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Paperback240 PagesSize: 290 × 245 × 23 mm
Includes 200 colour and 25 b&w illustrations
ISBN: 9781848220157Publication: May 28, 2011

Peter Blake

One Man Show

Marco Livingstone


£35.00 GBP

  • The first complete survey of Peter Blake's work in all media and covering all periods, revealing for the first time and in depth the many sides of his prolific production
  • Profusely illustrated, with the longest and most comprehensive text to be written on the artist
  • Reproduces recent and lesser-known works alongside the major pieces
  • Written by Marco Livingstone, the foremost authority on Pop Art, who has known and written on the artist for several decades

This comprehensive illustrated survey of the work of Peter Blake (described in The Art Newspaper as 'the defining book on the English artist') is now available in a handsome paperback edition.

Since his emergence in the early 1960s as a key member of the Pop Art movement, Peter Blake (b.1932) has been one of the best-known and widely loved artists of his generation. Blake's reputation from the outset was based on working across all media. Though primarily a painter, he has produced collages, drawings, watercolours, sculpture, prints, as well as commercial art in the form of graphics and album covers, most notably his design for The Beatles' Sgt Pepper album in 1967. Peter Blake: one man show considers the artist's remarkable diversity, assessing his work across all media, from the 1950s to the present. Marco Livingstone grounds Blake's art firmly in the working-class existence that he led as a child and a teenager, identifying a yearning for the innocence of childhood in Blake's bittersweet paintings of the early to mid-1950s depicting children reading comics or going to the Saturday matinee at the cinema.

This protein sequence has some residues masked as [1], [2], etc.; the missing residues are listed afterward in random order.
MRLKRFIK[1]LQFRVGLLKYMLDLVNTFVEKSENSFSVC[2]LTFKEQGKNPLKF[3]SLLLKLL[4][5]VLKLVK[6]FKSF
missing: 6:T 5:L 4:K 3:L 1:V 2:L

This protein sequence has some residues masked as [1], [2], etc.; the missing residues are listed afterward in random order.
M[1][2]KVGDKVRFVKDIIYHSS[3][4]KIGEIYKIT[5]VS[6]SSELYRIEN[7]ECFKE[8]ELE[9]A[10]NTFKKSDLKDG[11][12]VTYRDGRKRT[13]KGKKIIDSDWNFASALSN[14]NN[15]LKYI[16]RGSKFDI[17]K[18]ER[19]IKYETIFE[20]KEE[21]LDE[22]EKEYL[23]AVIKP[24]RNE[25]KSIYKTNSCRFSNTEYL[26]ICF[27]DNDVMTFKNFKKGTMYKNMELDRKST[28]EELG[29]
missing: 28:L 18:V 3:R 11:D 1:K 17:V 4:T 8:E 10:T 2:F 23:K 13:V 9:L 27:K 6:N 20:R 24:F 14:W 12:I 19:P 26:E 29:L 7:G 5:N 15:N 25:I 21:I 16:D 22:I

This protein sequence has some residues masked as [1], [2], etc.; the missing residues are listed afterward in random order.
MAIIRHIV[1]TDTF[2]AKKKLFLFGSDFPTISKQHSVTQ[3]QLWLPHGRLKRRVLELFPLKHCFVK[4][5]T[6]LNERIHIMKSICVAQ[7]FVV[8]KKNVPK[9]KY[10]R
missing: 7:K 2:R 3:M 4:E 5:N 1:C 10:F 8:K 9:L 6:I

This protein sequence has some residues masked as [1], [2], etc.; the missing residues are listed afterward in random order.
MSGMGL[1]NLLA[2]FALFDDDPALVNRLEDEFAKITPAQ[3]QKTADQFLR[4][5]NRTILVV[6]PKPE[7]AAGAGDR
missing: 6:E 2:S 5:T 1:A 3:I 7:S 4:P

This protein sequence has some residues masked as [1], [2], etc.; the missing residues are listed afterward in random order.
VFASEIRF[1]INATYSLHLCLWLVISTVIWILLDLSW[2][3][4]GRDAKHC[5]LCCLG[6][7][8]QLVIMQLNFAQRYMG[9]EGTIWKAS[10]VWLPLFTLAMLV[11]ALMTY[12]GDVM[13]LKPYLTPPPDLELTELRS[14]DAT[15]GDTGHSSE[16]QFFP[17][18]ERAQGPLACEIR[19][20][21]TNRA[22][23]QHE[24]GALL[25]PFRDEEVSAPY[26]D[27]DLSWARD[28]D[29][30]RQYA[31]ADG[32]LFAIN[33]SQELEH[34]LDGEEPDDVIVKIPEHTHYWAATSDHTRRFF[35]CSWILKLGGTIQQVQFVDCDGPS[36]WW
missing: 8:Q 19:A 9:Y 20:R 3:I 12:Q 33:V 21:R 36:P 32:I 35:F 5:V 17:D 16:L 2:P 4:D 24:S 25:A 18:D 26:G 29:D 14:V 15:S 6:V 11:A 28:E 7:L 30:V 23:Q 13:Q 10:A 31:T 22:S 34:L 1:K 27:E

From that moment, while studying at the Royal College of Art in London, Blake concerned himself with popular entertainments as subject matter, and as the source of formal solutions, for his paintings. The directness with which Blake gave expression to his enthusiasms for mass culture during the 1950s brought him to the forefront of the Pop Art movement before it had even been named, and independently of the investigations into similar areas by other British, American and European artists. The radical nature of his collage paintings of 1959-62, in particular, made him a singularly influential figure within British Pop.

Blake's parallel life as a voracious collector not only of other art but of all kinds of artefacts is touched on in the postscript as another manifestation of the concerns behind much of his art, particularly his collages, as an act of homage to the creativity of others. A separate chapter on his commercial work examines how Blake has been able to satisfy the demands of his clients while preserving his own artistic identity.

Despite his forays into a range of more experimental media, Blake sees figurative painting as the core of his work, the trunk of a tree whose branches include excursions into Pop Art, collage, sculpture, graphics and printmaking. This book reflects the engagingly diverse and endlessly imaginative one-man show that constitutes the extraordinary and prolific work of Peter Blake.

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